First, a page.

Jump racing in Great Britain is alive and well. It would be difficult to argue with this statement and who would want to?
Year after year, we are fed with facts and figures that show how the Cheltenham Festival reinforces its reputation as the most celebrated horseracing fixture in the calendar.

We see the Grand National continuing to attract domestic and overseas TV audiences that would do justice to any worldwide sporting event, however big, while it easily maintains its position as the biggest betting race of the year and carries out an incalculable PR function for horseracing generally.

We see a structure to the jumps season that is wrapped around at least one major Saturday fixture from late October till early April, creating a sense of anticipation and excitement as each weekend approaches.

And, thanks to developments in ground-cover materials, turf husbandry to improve drainage and a weather pattern that no longer seems to deliver prolonged cold periods throughout the British winter, we find relatively few abandoned jump fixtures in the months of January and February.

So all is well in the state of British jump racing. Well, not quite…

For there is something going on with jump racing in the north of England that most definitely does not conform with the general euphoria
that surrounds the sport nationally.

Statistics show us there has been a sharp decrease in the percentage of jumpers trained in the north against the national figure. Field sizes may have been maintained at northern courses but only because of horses travelling from other regions.

We also see a decline in the quality of northern-trained jumpers, yet, paradoxically, the average prize-money and class of race in the north easily matches that of the industry average.

Nobody is quite sure why northern jumping is performing relatively badly. It is no surprise that the economic downturn of 2008 had an adverse effect on racing and racehorse ownership generally, but it is still unclear why the north has apparently experienced a slower recovery in terms of jump racing. Especially so, as we would expect an ROA survey, currently being worked on, to show training costs in the north are significantly lower than those in the south.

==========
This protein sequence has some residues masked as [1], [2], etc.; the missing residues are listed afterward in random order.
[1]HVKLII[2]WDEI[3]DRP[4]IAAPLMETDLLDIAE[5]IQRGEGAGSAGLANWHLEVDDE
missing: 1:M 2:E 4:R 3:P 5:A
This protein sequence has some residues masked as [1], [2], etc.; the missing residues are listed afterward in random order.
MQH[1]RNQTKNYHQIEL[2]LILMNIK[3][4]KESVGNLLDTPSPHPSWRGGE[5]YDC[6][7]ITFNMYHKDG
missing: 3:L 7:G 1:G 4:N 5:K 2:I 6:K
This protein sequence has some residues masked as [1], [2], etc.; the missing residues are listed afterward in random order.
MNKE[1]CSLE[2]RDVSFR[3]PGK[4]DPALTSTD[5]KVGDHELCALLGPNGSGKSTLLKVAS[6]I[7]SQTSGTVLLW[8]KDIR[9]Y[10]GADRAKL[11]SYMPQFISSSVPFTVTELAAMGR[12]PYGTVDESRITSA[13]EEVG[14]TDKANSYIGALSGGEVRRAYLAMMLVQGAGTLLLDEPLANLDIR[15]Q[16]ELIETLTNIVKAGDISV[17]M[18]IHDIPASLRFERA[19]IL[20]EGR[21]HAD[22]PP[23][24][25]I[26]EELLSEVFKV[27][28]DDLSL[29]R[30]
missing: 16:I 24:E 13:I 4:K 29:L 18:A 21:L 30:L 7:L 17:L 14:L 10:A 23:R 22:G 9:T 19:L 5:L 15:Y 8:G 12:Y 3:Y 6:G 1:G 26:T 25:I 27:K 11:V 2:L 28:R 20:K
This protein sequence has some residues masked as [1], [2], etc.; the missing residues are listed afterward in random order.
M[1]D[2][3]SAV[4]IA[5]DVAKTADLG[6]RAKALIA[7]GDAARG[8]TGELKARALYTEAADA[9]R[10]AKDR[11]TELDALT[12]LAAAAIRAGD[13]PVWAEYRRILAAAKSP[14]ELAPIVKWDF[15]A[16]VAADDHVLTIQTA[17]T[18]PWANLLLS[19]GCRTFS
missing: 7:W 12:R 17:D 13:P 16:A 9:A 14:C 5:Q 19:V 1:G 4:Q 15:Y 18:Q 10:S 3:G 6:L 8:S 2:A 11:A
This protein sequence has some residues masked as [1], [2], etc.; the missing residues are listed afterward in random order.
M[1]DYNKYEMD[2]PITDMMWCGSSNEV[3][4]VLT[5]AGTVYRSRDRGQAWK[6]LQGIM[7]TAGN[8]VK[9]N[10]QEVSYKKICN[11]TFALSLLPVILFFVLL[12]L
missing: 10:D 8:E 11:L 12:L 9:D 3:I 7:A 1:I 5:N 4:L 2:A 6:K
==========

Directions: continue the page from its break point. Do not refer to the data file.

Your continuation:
There is something going on with jump racing in the north that does not conform with the general euphoria

The ROA and horsemen are certainly alive to the situation and, working with the BHA, are central to the process for creating a set of initiatives to tackle the problem. It is already clear that, with the obvious exception of Aintree, more needs to be done to create a race programme in the north that drives aspiration.

For its part, the BHA has already started to implement a range of initiatives to create new targets for owners and trainers.
Examples of these are a Challenger Series for horses rated up to 135, with a finals’ day at Haydock carrying prize-money of over £300,000, and the introduction of a series of Listed mares’ chases at Market Rasen, Carlisle and Doncaster.

In turn, northern-based tracks and horsemen need to show a responsive attitude that reflects their willingness in wanting to make things better – something I know they can do.

It may be sad that we have moved from an era when northern-trained jumpers were winning many of the top jumping events to one where it is difficult to recall a single northern-trained runner, let alone winner, at the Cheltenham Festival, but at least we have recognised the problem and are now striving to find some answers.

Those of us who can recall those magical years when the intrepid young trainer Michael Dickinson sent horses from his Harewood yard in Yorkshire to scoop up numerous big races of the day in the south – not forgetting his momentous first five home in the 1983 Cheltenham Gold Cup – are still hankering after the days when northern-trained jumpers carried all before them. Let’s hope they may one day return.